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Electricity prices may be rising yet again - and this time the move would be to improve the pension terms of Israel Electric Company employees.

The Knesset Labor, Welfare and Health Committee is scheduled to discuss today a bill that would increase electric utility employees' pensions by NIS 2.5 billion. IEC employees and former employees already have some of the best pension terms in the country.

Covering this sum would mean a rate rise of 10%. But gradual increases are more likely than a sudden jump.

Rates have already increased due to the shortage of natural gas (because of the breakdown of the gas supply from Egypt ), which forced the IEC to resort to more expensive fuels. Power prices are expected to increase 7% next month, another 3% in July, and then another 3% annually for the next two years.

The bill is the result of an agreement signed between the government, the Histadrut labor federation and the IEC. The agreement needs the approval of the Knesset Labor, Welfare and Health Committee, not the Knesset Finance Committee as in other cases.

The deal covers a wide range of wage-related subjects and offers retroactive approval for some wage irregularities while mandating that workers return money in other cases.

Regarding pensions, the bill states that IEC retirees will have their pensions updated to keep up with inflation. This would increase the IEC's actuary liabilities by NIS 2.5 billion - meaning it would need that much more in its pension fund to cover future pension payments.

Up to now, IEC pensions have been linked to the salaries of current employees.

In 2008, all other state employees were transferred to inflation-based pension linkage, and retired civil servants received one-time compensation equal to 20% of their monthly pensions.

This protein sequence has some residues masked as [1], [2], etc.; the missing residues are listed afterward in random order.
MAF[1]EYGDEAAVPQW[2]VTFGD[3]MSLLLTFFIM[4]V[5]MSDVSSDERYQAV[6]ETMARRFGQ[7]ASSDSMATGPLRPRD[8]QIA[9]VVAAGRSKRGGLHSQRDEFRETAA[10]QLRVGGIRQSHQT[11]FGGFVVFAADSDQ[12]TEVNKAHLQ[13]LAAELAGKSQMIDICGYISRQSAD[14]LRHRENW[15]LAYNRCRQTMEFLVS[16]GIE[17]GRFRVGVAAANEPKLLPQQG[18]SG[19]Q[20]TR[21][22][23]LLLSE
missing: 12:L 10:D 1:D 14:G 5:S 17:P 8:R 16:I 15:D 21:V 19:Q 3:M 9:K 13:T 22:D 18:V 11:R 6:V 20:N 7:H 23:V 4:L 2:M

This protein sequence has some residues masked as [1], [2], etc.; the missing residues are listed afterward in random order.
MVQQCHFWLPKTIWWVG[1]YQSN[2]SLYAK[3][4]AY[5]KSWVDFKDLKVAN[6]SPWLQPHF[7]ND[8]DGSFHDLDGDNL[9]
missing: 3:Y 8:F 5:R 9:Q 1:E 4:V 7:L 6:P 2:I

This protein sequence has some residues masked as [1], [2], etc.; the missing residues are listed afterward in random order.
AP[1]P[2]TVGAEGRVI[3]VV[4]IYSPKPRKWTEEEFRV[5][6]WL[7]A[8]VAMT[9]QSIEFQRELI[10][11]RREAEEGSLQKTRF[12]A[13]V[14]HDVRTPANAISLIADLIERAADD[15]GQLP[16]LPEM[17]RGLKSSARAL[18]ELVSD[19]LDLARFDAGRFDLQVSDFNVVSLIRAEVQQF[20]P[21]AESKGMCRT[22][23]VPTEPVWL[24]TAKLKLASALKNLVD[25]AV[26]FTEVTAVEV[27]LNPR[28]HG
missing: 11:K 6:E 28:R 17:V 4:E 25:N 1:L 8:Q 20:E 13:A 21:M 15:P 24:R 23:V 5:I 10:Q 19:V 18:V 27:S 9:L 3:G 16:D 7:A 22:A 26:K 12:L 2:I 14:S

Under the latest agreement, IEC retirees are receiving one-time compensation worth 8% to 12% of their monthly pensions. The average compensation is 9%.

While it would appear that the IEC employees are receiving worse terms than other civil servants, they are actually starting off from a much better position.

The average retired civil servant saw his pension erode over the past decade. IEC retirees, on the other hand, saw their pensions increase in real terms by as much as 40% since the day they retired. This is because the IEC boosts employees into higher pay brackets even after they retire - a benefit available nowhere else in the public or private sector.

In recent decades, the rate of pension growth at the IEC slowed, apparently because more than 75% of retirees had already reached the maximum salary bracket.

Now pensions will start eroding 1.5% in real terms, the IEC estimated.

Now that most retirees are receiving the maximum possible pension under the IEC's exclusive raise mechanism, the new agreement is changing their pension structure to make sure their pensions continue increasing to keep up with the CPI.

The IEC is in dire financial straits, so it wants the Public Utilities Authority - the regulatory body under the Industry and Trade Ministry - to let it raise rates to fund the additional pension expenditures.

While the regulator is not obliged to increase rates, it may have trouble not doing so if the Knesset enshrines the higher pensions into law.

In the final agreement, the state dropped its insistence that pensions be downsized due to the unusual raise mechanism, thus fixing the pensions at their current size.

The deal may also have implications for the IEC's pension fund. Over the years, the IEC set aside money based on the assumption that pension payments would increase 2% annually in real terms, a calculation made by the IEC's pension fund. If its latest estimate that payments would start eroding by 1.5% is accurate, this means the IEC has set aside an extra NIS 8 billion to NIS 9 billion. IEC denies this, saying that in practice it actually owes the pension fund money.

So far, excess pension costs have not been covered by raising electricity rates, but by raising the IEC's debt. Under the deal, the state is not demanding the IEC return any excess money in its pension fund, which apparently includes these extra billions.

The state has argued that the agreement with IEC employees is the lesser of evils and notes that after years of increasing 2% in real terms, IEC pensions will now not be increasing at all in real terms.

It rejects the IEC's argument that pensions would start shrinking 1.5% in real terms, pointing out that such a thing has never happened to date.